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Arctic sea ice minimum for 2015

Arctic sea ice cover dropped to 4.41 million square kilometres this summer, the 4th lowest Arctic sea ice extent recorded since satellite measurements began in 1979.

Arctic Arctic Sea Ice in 2015 reached its minimum extent on September 11 2015, according to preliminary figures from the National Snow and Ice Data Centre (NSIDC) in the US. It must be noted that changing winds could still push the ice extent lower.

This year's minimum is above the 2012 record low extent of 3.41 million square kilometres, but still below the long term (1981-2010) average of 6.22 million square kilometres. Overall the long term trend in ice cover remains downward.

Sea ice coverage on 11 September, with average conditions from 1981-2010 indicated in orange. (Underlying map and data courtesy of NSIDC)

Sea ice "How we measure sea ice" is defined as the total area of ocean that contains sea ice with concentration above 15%. Knowledge of the minimum September sea ice cover can provide information on the relative warmth of the Arctic summer each year and is an indication of the ongoing steady decline of the summer sea ice cover. This can be viewed as a visible indicator of how climate conditions are changing the Arctic.

Even Sea ice overview in the atmosphere and ocean can dramatically alter the yearly cycle of sea ice melt and growth, meaning that sea ice changes are representative of the cumulative changes taking place in both the ocean and atmosphere.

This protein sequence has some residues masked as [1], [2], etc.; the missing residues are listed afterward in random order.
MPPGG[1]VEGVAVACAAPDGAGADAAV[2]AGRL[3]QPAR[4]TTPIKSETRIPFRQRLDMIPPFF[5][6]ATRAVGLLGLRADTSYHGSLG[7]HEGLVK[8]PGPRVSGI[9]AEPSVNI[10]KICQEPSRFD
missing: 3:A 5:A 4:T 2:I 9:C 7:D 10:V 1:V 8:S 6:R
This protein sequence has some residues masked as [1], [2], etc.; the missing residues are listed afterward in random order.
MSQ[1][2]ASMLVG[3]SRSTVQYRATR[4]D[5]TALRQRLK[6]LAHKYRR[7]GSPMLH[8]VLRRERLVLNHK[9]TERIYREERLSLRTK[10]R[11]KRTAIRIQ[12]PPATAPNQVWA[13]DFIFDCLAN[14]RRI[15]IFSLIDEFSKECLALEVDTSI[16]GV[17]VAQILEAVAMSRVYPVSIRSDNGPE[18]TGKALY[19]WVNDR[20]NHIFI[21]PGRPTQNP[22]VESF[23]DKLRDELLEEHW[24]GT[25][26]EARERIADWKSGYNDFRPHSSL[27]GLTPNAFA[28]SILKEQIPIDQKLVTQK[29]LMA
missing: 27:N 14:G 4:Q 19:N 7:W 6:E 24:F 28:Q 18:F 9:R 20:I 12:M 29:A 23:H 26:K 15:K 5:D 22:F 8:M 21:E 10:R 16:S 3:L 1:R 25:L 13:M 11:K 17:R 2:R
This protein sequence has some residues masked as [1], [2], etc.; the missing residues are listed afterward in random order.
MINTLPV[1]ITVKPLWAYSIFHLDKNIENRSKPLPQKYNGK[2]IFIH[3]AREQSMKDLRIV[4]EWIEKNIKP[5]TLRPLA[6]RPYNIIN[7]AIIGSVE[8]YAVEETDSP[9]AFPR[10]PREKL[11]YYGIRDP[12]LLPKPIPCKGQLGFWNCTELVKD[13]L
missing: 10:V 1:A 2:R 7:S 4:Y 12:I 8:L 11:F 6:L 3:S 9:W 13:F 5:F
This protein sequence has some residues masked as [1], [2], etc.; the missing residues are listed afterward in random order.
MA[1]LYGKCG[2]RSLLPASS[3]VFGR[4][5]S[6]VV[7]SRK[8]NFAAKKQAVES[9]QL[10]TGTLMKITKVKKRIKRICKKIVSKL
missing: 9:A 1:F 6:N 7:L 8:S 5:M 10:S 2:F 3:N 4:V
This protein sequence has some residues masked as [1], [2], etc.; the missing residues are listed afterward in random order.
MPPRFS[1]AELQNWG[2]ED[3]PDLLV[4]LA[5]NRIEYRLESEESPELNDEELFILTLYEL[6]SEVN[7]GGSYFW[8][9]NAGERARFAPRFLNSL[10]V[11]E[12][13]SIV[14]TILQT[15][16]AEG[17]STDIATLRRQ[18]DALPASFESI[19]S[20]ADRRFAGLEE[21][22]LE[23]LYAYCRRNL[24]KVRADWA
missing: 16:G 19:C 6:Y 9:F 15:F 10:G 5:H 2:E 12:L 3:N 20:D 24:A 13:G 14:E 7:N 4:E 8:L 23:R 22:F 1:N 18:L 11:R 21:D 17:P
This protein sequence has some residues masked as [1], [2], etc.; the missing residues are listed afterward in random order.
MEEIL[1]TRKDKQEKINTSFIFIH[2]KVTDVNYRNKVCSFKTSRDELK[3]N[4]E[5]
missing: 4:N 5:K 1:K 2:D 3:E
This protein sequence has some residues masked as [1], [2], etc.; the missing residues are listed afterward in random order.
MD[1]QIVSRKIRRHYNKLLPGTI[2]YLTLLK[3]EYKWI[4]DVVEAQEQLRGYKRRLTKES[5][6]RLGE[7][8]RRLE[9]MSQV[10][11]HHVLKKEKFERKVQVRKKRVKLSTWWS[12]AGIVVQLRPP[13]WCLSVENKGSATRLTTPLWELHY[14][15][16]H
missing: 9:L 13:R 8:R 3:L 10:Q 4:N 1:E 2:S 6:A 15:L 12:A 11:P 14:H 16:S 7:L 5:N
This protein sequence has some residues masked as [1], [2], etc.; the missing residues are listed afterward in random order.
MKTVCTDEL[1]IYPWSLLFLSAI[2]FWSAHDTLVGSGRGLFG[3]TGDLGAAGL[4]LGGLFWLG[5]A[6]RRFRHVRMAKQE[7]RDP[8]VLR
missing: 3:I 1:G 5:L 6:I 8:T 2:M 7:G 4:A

Therefore, as well as being an important component of the climate system, sea ice can be considered a "barometer" for climate change in the Polar Regions and beyond.

Particulars of the 2015 melt season

This year, the start of the melt season in May and June was relatively cool in most of the Arctic Ocean, similar to 2013 and 2014, due to a lack of the persistent southerly winds which characterised the early melt season in 2012, and probably also due to quite cyclonic conditions, which may have increased cloud cover, reducing the amount of sunlight hitting the ice.

However in July the weather changed and sea ice rapidly melted and loss during this month was the third highest on record.

In August stormy conditions helped the ice to become dispersed while in late August the ice edge retreated further and a weakening sun meant meltponds rapidly froze over. As September began, ice edge retreat stalled.

This melt season demonstrates the ongoing vulnerability of the thinning sea ice cover. The long-term decline in Sea ice in the climate system has been linked to warming winter temperatures, wind-driven loss of multiyear sea ice and earlier loss of snow cover in the land bordering the Arctic Ocean - all of which serve to increase the vulnerability of the sea ice to melt during the summer.

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